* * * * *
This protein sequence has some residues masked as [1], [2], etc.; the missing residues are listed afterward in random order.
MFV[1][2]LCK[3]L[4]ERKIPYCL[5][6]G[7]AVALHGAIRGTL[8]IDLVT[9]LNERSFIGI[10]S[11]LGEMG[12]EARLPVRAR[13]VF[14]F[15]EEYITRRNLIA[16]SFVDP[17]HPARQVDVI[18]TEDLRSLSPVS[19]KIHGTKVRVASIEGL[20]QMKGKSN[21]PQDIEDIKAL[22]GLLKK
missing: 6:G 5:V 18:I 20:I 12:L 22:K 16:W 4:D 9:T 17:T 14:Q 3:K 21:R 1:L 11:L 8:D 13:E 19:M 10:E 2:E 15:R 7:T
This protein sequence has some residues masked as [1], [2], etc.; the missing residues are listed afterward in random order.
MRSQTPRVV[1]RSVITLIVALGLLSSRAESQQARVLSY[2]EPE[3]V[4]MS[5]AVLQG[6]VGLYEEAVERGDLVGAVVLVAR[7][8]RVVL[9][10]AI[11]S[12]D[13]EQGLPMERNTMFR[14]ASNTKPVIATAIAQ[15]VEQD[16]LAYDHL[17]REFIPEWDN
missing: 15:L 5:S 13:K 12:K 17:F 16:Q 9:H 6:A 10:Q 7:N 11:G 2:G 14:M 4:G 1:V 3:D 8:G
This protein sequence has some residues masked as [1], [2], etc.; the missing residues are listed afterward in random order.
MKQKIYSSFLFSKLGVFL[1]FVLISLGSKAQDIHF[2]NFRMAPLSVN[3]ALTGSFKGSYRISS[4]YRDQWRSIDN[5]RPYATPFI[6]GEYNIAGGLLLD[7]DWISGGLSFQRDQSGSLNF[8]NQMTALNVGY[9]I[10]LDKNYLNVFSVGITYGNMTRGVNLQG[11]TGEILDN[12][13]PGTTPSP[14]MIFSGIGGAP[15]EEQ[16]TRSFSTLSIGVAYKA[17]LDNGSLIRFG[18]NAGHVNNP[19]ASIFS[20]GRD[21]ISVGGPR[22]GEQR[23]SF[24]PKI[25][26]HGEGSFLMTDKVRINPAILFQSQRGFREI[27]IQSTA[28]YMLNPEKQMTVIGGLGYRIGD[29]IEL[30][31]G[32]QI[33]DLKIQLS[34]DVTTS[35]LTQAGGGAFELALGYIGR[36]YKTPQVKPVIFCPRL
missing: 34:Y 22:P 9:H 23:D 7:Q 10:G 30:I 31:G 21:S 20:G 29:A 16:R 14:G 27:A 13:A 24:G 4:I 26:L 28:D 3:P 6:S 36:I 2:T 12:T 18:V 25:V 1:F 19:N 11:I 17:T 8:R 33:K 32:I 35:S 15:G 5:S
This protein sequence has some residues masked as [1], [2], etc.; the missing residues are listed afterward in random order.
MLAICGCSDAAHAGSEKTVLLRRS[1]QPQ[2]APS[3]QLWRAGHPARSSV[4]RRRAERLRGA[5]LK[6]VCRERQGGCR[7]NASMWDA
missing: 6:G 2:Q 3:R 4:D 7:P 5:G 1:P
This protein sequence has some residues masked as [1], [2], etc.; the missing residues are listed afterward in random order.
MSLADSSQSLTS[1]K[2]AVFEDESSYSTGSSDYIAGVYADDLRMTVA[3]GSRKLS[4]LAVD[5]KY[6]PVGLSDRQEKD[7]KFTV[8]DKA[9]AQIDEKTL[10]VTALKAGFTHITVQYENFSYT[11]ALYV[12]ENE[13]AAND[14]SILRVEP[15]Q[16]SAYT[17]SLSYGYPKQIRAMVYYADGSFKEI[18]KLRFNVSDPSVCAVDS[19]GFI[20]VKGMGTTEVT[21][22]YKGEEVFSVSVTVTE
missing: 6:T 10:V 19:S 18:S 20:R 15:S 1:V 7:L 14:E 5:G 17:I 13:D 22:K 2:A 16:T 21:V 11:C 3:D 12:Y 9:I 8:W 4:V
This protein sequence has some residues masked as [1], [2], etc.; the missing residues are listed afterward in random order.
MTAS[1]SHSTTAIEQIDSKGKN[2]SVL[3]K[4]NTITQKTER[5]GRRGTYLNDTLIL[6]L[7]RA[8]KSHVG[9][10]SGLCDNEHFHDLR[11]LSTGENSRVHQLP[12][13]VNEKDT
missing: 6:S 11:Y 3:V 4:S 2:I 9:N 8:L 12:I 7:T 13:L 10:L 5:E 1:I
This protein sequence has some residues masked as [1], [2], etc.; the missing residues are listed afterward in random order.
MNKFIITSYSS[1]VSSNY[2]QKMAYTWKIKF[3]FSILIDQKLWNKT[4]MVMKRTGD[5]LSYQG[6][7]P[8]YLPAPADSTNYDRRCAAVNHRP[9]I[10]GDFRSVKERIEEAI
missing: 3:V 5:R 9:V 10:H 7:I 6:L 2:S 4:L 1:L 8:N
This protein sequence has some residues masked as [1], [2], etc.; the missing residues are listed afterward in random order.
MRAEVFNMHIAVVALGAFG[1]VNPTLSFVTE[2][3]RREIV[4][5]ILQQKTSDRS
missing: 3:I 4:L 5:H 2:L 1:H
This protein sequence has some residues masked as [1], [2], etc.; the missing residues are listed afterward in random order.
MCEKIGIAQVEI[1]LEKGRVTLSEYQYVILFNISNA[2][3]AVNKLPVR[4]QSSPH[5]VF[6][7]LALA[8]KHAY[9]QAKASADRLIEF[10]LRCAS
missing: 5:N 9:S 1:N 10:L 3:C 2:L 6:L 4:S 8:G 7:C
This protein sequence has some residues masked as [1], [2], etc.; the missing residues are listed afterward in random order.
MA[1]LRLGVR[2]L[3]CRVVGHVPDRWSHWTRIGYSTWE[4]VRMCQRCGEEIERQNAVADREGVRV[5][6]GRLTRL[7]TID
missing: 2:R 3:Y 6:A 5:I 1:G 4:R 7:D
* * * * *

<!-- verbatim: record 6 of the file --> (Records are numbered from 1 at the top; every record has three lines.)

This protein sequence has some residues masked as [1], [2], etc.; the missing residues are listed afterward in random order.
MTAS[1]SHSTTAIEQIDSKGKN[2]SVL[3]K[4]NTITQKTER[5]GRRGTYLNDTLIL[6]L[7]RA[8]KSHVG[9][10]SGLCDNEHFHDLR[11]LSTGENSRVHQLP[12][13]VNEKDT
missing: 6:S 11:Y 3:V 4:S 2:I 9:N 8:L 12:I 7:T 13:L 10:L 5:E 1:I